by David M. Reutter
On February 4, 2022, the Supreme Court of Florida held that the state’s First District Court of Appeal erred in not accepting a prisoner’s notice of appeal for lack of a prison date stamp since prison mail logs indicated the notice was timely turned over to prison officials for mailing under FL.R. App. P. 9.420(a)(2).
The prisoner, Frederick L. Wade, is serving a 45-year sentence for second-degree murder in the state Department of Corrections. He filed a pro se motion for post-conviction relief, which was denied on November 4, 2020. But the order was not filed with the court clerk until November 5, a Saturday, meaning his 30-day deadline to file a notice of appeal expired on December 7, 2020, per Fla. R. Gen. Prac. & Jud. Admin. 2.514(a)(1)(c).
Wade gave his notice of appeal to prison officials to mail on December 7, 2020. It was stamped and docketed by the circuit court clerk four days later on December 11. So after reviewing the notice, the First District ordered Wade to show cause why his appeal should not be dismissed as untimely.
In response, Wade provided a copy of the prison’s mail log indicating that he delivered his notice to prison officials for mailing on December 7, 2020. But on April 12, 2021, the First District dismissed the appeal as untimely, denying also Wade’s subsequent request for rehearing.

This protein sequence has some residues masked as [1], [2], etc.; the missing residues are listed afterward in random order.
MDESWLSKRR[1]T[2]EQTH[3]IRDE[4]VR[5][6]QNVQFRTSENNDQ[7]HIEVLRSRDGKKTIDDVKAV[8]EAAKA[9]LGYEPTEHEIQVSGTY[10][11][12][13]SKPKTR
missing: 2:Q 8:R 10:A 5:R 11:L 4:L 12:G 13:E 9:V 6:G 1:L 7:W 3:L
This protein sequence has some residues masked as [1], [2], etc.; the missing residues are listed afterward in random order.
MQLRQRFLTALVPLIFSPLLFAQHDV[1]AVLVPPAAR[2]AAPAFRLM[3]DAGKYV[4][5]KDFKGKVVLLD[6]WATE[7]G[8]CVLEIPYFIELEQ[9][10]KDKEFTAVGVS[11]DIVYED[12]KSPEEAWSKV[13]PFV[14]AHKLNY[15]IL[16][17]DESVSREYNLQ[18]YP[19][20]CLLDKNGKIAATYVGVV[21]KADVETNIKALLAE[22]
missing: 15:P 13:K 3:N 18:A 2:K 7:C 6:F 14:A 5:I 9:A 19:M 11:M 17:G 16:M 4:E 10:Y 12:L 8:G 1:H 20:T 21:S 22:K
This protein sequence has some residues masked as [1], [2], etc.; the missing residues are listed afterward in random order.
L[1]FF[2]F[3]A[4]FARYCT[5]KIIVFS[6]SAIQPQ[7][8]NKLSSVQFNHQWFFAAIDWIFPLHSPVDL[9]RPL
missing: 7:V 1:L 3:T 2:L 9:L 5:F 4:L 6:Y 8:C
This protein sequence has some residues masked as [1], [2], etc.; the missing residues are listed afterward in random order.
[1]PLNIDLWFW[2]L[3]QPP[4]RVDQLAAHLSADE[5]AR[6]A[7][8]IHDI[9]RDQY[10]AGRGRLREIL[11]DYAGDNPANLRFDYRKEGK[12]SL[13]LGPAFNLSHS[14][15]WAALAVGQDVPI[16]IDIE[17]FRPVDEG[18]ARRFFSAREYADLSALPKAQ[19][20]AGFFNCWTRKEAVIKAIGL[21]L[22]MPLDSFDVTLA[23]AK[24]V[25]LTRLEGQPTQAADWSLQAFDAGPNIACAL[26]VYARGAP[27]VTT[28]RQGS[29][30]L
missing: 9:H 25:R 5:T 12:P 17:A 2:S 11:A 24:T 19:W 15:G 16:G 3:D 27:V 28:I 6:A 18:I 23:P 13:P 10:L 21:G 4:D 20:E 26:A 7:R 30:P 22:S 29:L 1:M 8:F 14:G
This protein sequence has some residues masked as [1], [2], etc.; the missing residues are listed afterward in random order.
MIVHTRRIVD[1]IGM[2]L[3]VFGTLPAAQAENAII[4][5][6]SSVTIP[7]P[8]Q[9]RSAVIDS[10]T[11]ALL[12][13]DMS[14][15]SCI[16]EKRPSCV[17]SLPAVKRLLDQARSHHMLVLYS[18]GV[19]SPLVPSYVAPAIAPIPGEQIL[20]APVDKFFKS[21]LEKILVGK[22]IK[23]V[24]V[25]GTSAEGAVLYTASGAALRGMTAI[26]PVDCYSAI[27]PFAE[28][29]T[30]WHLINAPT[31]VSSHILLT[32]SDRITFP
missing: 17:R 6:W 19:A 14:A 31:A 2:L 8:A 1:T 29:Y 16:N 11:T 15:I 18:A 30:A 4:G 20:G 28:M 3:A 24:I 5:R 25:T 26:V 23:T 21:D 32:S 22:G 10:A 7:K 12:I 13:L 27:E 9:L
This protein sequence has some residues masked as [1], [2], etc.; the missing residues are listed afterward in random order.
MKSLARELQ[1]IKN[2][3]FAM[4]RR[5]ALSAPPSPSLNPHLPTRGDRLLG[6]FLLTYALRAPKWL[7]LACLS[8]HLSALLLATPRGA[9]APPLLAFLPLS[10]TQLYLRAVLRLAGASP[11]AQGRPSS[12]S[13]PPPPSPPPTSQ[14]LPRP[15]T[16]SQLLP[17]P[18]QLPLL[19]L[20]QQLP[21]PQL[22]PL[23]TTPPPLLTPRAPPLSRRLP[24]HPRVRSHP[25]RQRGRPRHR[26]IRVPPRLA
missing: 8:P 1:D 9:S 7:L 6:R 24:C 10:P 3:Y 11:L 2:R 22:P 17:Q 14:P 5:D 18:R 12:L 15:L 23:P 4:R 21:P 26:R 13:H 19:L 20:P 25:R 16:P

Aided by attorneys Susanne and Rick Sichta of Sichta Law in Jacksonville, Wade filed a petition for writ of mandamus in the Supreme Court of Florida to seek relief. In response, the First District and the State maintained that dismissal of the appeal was proper, arguing that rule 9.420(a)(2) does not contemplate the use of prison mail logs to establish the timely filing of a document. The Florida Supreme Court disagreed.
It allowed that Wade’s notice did not contain a prison date stamp indicating when it was handed to prison officials, and the certificate of service had no dates set forth. Thus, it was correctly assumed by the First District that Wade’s notice was filed on December 11—that is, until the prison mail logs showed Wade mailed it on December 7. The Supreme Court noted that Rule 9.420(a)(2)(A) presumes a document is filed when handed to prison officials if a prisoner uses the “system designed for legal mail ... and the institution’s system records that date.”
While the same rule also provides for the use of a prison date stamp, prisoners have no control over the system in the prison’s use, the Court noted. Wade did exactly as the rule required, and his notice of appeal was timely filed, so the Court ordered the First District to reinstate his appeal. See: Wade v. State, 334 So. 3d 600 (Fla. 2022).
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Related legal case
Wade v. State
|334 So. 3d 600 (Fla. 2022)
|State Supreme Court